I'm a millennial, and I will never give up reading real books

"This is going to be you, but with books"

To be read
Last summer I was on vacation with my family, watching an episode of Hoarders — as you do — when my dad turned to me and said "This is going to be you, but with books, isn’t it?”

I agreed with him. And I was only half joking.

When I read, I read physical books. I hold onto them for long periods of time. I just purchased a new bookshelf solely for my "to be read" pile. Once in a while, I go through the process of deciding which books to donate, but usually the idea of parting with a book feels like giving away a part of my soul.


Even in my millennial generation, it seems I'm in the majority in my love of physical books. Earlier this month, a study by American University linguistics professor Naomi Baron revealed that 92% of students prefer reading books for serious reading rather than using electronic alternatives.

For bibliophiles, this was unequivocally good news. The youths have enthusiastically endorsed a centuries-old analog technology. (Take that, Snapchat!) For technophiles, the study was puzzling at best and antithetical to human advancement at worst.

"Ebooks, whether on an e-reader, an iPad or a smartphone, are a vastly more convenient experience than physical books and are most certainly the way of the future," Mashable's chief correspondent and tech guru Lance Ulanoff wrote in response to the news.

Respectfully, though very passionately, I disagree. Here's why, point by point:

Yes, people are still buying physical books.One of the first things e-reader advocates point to is the fact that book sales are dropping. Compounded with the closure of book chains like Borders, it's fair to wonder whether the glue-and-paper business model has a future.

In short: yes. According to a Publisher's Weekly report, bookstore sales actually grew in 2015. Last year saw $11.17 billion in total sales, up from 2014's $10.89 billion.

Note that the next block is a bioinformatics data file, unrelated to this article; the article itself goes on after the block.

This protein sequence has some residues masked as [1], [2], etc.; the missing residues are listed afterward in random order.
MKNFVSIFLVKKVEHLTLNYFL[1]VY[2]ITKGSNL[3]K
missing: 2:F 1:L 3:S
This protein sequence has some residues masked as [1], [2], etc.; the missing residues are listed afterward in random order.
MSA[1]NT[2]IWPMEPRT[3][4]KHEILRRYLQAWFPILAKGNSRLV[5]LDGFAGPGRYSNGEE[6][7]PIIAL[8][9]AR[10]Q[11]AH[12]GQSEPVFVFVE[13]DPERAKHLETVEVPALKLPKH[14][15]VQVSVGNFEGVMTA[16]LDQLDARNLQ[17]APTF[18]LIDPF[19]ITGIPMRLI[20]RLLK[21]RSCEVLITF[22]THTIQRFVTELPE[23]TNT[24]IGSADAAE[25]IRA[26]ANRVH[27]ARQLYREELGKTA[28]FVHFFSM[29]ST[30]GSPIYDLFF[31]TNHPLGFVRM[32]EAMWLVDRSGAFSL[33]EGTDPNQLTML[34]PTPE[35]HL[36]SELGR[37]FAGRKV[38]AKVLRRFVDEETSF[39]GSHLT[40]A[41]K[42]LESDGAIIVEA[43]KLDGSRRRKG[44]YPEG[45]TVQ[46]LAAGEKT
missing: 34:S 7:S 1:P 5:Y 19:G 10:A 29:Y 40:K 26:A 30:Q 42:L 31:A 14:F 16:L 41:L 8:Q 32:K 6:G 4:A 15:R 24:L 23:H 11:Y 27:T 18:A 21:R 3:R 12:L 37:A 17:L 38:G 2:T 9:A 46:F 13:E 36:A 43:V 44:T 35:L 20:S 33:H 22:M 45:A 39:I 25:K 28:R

Indeed, it may well be e-readers that should be concerned for their future. In 2014, as Slate noted, Forrester Research projected that e-reader sales would fall to 7 million per year by 2017, a steep drop from the 25 million units sold in 2012. Last fall, the New York Times corroborated that projection, reporting that e-reader sales fell 10% in the first few months of 2015. "The digital apocalypse never arrived, or at least not on schedule," wrote the Times. Plot twist, e-readers!


Only time will tell whether 2015 was an anomaly or marks a significant shift in the way readers are thinking about books. But it's clear the reports of real books' death are greatly exaggerated.

The form factor isn't just a romantic throwback.One of my favorite gripes against book collectors is the notion that we're being swept up in the romance of antiquity. Sure, there are irrational things I love about books — yes, including that wonderful old book smell. But the value added to literature by physical books are more than just sentimental. A book's shape, size, cover design, page texture, line spacing, even its font selection: all these things all convey information about the story, genre, history of publication and intended audience.

Before I even start reading, that book is telling me something about itself — the kind of rich analog information a 2D e-reader cannot convey, at least not in once glance. But by all means, continue to describe that as "romance."

"Everything a book can do, an e-reader can do better"Since Amazon debuted the Kindle in 2007, the e-reader has evolved tremendously. You can get small e-readers, waterproof e-readers, e-readers with touch screens, e-ink e-readers, all designed to make carrying a story as easy as possible.